Cleveland: Rose Jacobs, NFP Coordinator for successfully completing the process of Renewal for the diocesan NFP teacher training program. Both the Ovulation and Sympto-Thermal Methods are offered in the Diocese of Cleveland's program.California Association of NFP (CANFP) named Most Rev. John T. Steinbock, Bishop of Fresno, the 2003 Calegari Award Recipient at its 10th annual conference on March 22, 2003. Fr. Calegari, who died in 1992, was a Jesuit priest known to many California NFP pioneers for his theological grasp of the importance of Church teachings on human sexuality, marriage and family life. The 125 members of CANFP in attendance at the March conference enthusiastically applauded a surprised Bishop Steinbock as he accepted the award from Dr. Gregory Polito, Immediate Past President of CANFP. Bishop Steinbock was recognized for a lifetime of courageous and faithful leadership, and specifically for two significant contributions he has made this past year: a pastoral letter on "Life Giving Love of Husband and Wife in Light of the Teaching of the Church on Marriage and the Family," and a convocation for the clergy entitled "God's Design for Married Love" (in which he engaged the services of CANFP to provide the four days of education).
Lansing: Rita Michaels, RN, NFP Coordinator for successfully completing the process to achieve Endorsement. Lansing has the Ovulation Method represented in the diocese.
Philadelphia: Eleanor LeGates, NFP Coordinator for successfully completing the process of Renewal of Endorsement. Eleanor is retiring as NFP Coordinator for the Archdiocese.
St. Petersburg: Sharon Iler, NFP Coordinator for successfully completing the process to obtain Approval for the diocesan NFP teacher training program. St. Petersburg has the FertilityCare model in place.
BOMA-USA is offering the following teacher training sessions:
|August 15-18||New York City||Spanish|
|September 26||Stone Mountain, GA|
|October 24-28||St. Cloud, MN|
|November 7-12||Annapolis, MD|
|April 30-May 4||Lowell, MA|
|Contact: Sue Ek, BOMA-USA; 651-699-8139; FAX, 651-699-8144; 1-888-637-6371; E-mail, email@example.com.|
Couple to Couple League is offering the following teacher training sessions:
|October 3-5||Buenos Aires, Argentina||Spanish|
|October 4-5 and November 1-2||Baltimore, MD|
|October 11-12 and November 8-9||West Palm, FL|
|October 18-19 and November 15-16||Little Rock, AR|
|October 25-26 (one weekend only)||Des Moines, IA|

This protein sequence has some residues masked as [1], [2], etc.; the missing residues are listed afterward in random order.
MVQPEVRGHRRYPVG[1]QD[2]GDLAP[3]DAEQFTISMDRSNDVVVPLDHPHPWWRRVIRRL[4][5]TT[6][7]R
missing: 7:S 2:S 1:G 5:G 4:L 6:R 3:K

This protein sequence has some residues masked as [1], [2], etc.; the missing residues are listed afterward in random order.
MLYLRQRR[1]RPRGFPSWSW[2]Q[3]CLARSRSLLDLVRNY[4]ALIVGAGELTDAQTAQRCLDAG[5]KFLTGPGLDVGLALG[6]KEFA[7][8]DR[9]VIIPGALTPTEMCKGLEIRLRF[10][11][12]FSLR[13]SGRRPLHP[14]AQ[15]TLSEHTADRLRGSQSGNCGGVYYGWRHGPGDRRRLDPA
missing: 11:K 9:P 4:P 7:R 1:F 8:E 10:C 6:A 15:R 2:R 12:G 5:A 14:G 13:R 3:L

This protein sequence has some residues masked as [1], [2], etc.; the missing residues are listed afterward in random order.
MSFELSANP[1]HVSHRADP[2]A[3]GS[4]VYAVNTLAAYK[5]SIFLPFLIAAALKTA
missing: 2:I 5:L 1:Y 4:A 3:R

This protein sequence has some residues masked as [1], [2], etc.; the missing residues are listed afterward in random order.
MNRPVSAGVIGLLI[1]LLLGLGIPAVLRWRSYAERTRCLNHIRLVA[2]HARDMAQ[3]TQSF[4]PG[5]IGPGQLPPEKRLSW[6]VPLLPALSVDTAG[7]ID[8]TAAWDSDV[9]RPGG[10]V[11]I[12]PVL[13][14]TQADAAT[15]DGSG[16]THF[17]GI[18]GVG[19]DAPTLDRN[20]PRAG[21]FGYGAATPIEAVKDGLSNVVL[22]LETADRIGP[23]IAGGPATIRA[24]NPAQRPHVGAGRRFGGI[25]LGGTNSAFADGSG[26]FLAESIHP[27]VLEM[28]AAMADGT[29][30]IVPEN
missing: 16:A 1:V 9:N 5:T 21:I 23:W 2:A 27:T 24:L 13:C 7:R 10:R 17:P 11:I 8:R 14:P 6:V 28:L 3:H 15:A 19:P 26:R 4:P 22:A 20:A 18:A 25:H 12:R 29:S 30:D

|January 10-11 and February 21-22||Cincinnati, OH|
|June 26-27||Romeoville, IL|
Contact: Couple to Couple League, 513-471-2000; Fax, 513-557-2449; E-mail, firstname.lastname@example.org.
2004-July 21-24; The American Academy of FertilityCareTM Professionals' Annual Conference, to be held in Omaha, NE. Dr. Thomas Hilgers will present his new textbook on NaPro Technology as well as offer a pre-conference seminar on surgical procedures for both physicians and NFP teachers, July 20-21. Contact: American Academy of FertilityCareTM Professionals, 3680 Grant Drive, Suite "O," Reno, NV 89509; 775-827-5408; FAX, 775-827-5811; E-mail, email@example.com.
2004--Family Honor is planning a 2nd national conference on Pope John Paul II's Theology of the Body. "Sexuality, Marriage and Family in the Third Millennium" will be held in Atlanta, GA. As this newsletter went to press, the dates were not yet set. Contact: Family Honor, 877-208-1353; www.familyhonor.org
BOMA has available two new teaching CDs. The CDs contain Powerpoint presentations on: "The Billings Ovulation Method" - An introductory session on the Billings Method correlating the signs and symptoms of fertility and infertility with the response of the cervix and vagina to hormones; and "The Continuum" (as termed by Dr. James B. Brown). This presentation shows the variants of ovarian activity and fertility from menarche to menopause. The CDs come with explanatory booklets as well as a list of published references including literature, articles and trials.
Contact: Sue Ek, BOMA-USA; 651-699-8139; FAX, 651-699-8144; 1-888-637-6371; E-mail, firstname.lastname@example.org.
Dioceses have completed a second year of celebrating NFP Awareness Week. Dioceses sponsored conferences, ran special articles in the diocesan newspapers, and displayed posters in parishes, Catholic hospitals, and other public places.
This year the poster featured two different images back to back-one, of a married couple playing at a fountain and the other of a married couple on the beach. The two different images appealed to different age-groups providing a choice for displaying the image which would best appeal to individual communities.
The following is a sampling of some NFP Awareness activities:
|Archdiocese of Baltimore||Archdiocesan paper ran two NFP articles. Alerted parishes through the archdiocesan bulletin and E-mails to parish leaders about the posters. The materials sent by the DDP were helpful in working with news reporters and the local NFP teachers were very active in promoting the week. Inquiries to Lauri Przybysz's office are up since the promotion!|
|Archdiocese of Los Angeles||Sent letters to all parishes about NFP week and included the DDP homily notes and petitions. The coordinator offered to provide NFP brochures and suggested scheduling an NFP teacher for a parish information session. Also, an NFP couple wrote an article for the Catholic newspaper.|
|Diocese of Amerillo||In a cover article he wrote for his diocesan newspaper (7/20/03), Most Rev. John W. Yanta, Bishop of Amarillo pledged to "preach on Pope Paul VI's Humanae vitae every year on its anniversary."|
|Diocese of Kalamazoo||Diocesan NFP coordinator, Mary Culp, published articles in the diocesan newspaper, developed prayers of the faithful and sent the DDP homily hints to all priests.|
|Diocese of La Crosse||Published NFP articles in the diocesan newspaper featuring the poster.|
|Diocese of Metuchen||A diocesan celebration was held on July 26th for all interested couples and new or experienced NFP user couples. Evening included prayer, workshops and refreshments.|
|An Army chaplain in Germany||Ordered several posters for various military base chapels|
|The Knights of Columbus||The Knights adapted Bishop James T. McHugh's classic piece, The Continuing Importance of Humanae Vitae and printed it in the July 2003 issue of Columbia. The same issue also featured other NFP articles such as one written by Mary Zurolo, editor of Four County Catholic, Diocese of Norwich. Entitled, "A Way to Life," it focused on several families of the Knights of Columbus who live NFP in their marriages.|